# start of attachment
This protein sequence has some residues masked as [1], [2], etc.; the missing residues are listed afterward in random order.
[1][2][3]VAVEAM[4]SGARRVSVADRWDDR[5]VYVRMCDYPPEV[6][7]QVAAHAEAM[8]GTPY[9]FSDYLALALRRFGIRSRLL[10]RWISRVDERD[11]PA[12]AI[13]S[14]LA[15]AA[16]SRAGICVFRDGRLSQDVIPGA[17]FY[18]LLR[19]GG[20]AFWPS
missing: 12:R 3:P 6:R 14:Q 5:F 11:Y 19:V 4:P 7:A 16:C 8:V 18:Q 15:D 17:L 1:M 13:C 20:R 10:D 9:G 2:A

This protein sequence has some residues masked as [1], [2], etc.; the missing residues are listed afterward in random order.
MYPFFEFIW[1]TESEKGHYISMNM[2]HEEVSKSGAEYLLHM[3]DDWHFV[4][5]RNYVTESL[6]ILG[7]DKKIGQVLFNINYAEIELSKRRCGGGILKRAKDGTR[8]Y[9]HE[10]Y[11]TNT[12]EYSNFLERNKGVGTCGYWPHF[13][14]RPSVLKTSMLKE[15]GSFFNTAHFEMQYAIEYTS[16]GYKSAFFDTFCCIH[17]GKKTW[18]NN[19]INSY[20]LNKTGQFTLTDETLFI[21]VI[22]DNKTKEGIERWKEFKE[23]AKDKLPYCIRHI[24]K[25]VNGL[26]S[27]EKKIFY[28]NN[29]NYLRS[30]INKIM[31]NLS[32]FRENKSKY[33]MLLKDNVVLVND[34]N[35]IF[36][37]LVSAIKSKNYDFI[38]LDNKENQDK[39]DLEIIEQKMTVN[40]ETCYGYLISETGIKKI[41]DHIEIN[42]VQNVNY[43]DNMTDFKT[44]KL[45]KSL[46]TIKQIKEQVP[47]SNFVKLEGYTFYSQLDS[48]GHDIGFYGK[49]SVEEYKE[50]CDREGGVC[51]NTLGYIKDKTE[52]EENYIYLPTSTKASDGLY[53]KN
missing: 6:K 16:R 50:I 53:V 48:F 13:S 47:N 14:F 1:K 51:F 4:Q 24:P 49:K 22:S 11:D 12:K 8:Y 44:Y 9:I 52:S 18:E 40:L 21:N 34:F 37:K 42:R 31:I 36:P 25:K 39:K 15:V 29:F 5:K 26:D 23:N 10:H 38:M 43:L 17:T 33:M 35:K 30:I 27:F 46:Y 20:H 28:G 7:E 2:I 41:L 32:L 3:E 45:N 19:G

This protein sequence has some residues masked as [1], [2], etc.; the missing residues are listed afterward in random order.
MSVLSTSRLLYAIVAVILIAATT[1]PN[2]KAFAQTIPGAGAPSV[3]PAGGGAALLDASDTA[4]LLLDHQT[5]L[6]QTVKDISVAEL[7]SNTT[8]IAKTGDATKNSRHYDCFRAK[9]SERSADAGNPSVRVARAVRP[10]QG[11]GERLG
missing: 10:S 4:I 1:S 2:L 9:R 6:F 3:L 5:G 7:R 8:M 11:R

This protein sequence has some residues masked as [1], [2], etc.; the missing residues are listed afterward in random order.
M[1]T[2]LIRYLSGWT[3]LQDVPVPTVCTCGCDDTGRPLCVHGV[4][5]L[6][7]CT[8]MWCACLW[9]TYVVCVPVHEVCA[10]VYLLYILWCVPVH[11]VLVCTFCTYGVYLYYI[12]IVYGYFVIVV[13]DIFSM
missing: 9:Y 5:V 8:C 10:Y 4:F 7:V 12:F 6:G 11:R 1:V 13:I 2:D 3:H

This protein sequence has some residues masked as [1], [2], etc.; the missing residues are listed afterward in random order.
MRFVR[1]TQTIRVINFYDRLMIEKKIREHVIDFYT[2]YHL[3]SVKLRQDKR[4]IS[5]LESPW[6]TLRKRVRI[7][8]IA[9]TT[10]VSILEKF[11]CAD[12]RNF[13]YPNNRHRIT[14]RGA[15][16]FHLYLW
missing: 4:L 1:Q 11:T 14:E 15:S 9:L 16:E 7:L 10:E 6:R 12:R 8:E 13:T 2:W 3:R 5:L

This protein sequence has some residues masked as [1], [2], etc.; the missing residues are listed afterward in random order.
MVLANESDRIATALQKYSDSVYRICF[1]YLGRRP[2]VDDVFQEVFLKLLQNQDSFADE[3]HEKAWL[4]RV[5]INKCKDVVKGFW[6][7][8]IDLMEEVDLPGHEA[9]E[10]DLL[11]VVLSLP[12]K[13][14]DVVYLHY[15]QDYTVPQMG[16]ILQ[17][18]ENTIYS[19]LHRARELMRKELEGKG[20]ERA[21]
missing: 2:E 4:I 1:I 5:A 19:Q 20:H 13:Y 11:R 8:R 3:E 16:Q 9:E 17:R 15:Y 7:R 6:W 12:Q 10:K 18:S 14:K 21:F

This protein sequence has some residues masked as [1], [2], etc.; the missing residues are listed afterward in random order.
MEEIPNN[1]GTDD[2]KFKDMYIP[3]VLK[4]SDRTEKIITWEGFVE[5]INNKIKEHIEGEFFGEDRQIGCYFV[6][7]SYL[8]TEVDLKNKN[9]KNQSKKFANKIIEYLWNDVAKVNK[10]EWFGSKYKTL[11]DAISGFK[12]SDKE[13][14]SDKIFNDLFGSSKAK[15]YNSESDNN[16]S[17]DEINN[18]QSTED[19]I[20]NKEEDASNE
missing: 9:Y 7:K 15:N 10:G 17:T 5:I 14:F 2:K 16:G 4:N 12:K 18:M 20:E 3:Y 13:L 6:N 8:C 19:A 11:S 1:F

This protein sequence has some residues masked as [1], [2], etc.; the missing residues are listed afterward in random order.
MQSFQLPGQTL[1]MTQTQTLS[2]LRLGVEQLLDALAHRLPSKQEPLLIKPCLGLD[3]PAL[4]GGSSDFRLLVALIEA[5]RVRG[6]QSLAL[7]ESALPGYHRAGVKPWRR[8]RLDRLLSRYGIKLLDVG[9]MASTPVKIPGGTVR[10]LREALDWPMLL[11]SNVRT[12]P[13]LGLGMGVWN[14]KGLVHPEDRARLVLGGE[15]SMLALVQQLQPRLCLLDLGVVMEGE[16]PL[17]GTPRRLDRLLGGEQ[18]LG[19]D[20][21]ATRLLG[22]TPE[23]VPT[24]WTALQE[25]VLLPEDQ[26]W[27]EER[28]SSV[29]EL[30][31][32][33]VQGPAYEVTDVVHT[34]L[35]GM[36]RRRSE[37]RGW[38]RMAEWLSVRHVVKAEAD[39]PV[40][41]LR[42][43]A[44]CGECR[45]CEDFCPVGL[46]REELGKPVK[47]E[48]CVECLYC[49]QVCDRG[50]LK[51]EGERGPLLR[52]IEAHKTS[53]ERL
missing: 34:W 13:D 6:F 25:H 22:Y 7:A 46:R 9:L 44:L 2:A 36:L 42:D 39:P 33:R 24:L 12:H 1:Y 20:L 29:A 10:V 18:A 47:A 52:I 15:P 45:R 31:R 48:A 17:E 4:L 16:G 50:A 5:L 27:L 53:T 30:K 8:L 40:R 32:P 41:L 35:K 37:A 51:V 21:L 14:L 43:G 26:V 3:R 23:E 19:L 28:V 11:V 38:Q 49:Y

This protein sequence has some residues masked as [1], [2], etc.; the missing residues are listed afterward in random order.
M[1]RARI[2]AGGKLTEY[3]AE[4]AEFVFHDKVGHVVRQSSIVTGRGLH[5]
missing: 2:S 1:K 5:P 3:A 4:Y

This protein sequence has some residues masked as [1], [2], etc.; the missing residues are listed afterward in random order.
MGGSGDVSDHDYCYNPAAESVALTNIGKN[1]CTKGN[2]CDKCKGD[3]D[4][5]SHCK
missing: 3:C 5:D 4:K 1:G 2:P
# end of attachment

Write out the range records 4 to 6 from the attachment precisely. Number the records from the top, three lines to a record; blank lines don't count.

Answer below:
This protein sequence has some residues masked as [1], [2], etc.; the missing residues are listed afterward in random order.
M[1]T[2]LIRYLSGWT[3]LQDVPVPTVCTCGCDDTGRPLCVHGV[4][5]L[6][7]CT[8]MWCACLW[9]TYVVCVPVHEVCA[10]VYLLYILWCVPVH[11]VLVCTFCTYGVYLYYI[12]IVYGYFVIVV[13]DIFSM
missing: 9:Y 5:V 8:C 10:Y 4:F 7:V 12:F 6:G 11:R 1:V 13:I 2:D 3:H

This protein sequence has some residues masked as [1], [2], etc.; the missing residues are listed afterward in random order.
MRFVR[1]TQTIRVINFYDRLMIEKKIREHVIDFYT[2]YHL[3]SVKLRQDKR[4]IS[5]LESPW[6]TLRKRVRI[7][8]IA[9]TT[10]VSILEKF[11]CAD[12]RNF[13]YPNNRHRIT[14]RGA[15][16]FHLYLW
missing: 4:L 1:Q 11:T 14:E 15:S 9:L 16:E 7:L 10:E 6:R 12:R 8:E 13:T 2:W 3:R 5:L

This protein sequence has some residues masked as [1], [2], etc.; the missing residues are listed afterward in random order.
MVLANESDRIATALQKYSDSVYRICF[1]YLGRRP[2]VDDVFQEVFLKLLQNQDSFADE[3]HEKAWL[4]RV[5]INKCKDVVKGFW[6][7][8]IDLMEEVDLPGHEA[9]E[10]DLL[11]VVLSLP[12]K[13][14]DVVYLHY[15]QDYTVPQMG[16]ILQ[17][18]ENTIYS[19]LHRARELMRKELEGKG[20]ERA[21]
missing: 2:E 4:I 1:I 5:A 19:Q 20:H 13:Y 11:R 8:R 3:E 16:Q 9:E 17:R 15:Y 7:R 6:W 12:Q 10:K 18:S 14:K 21:F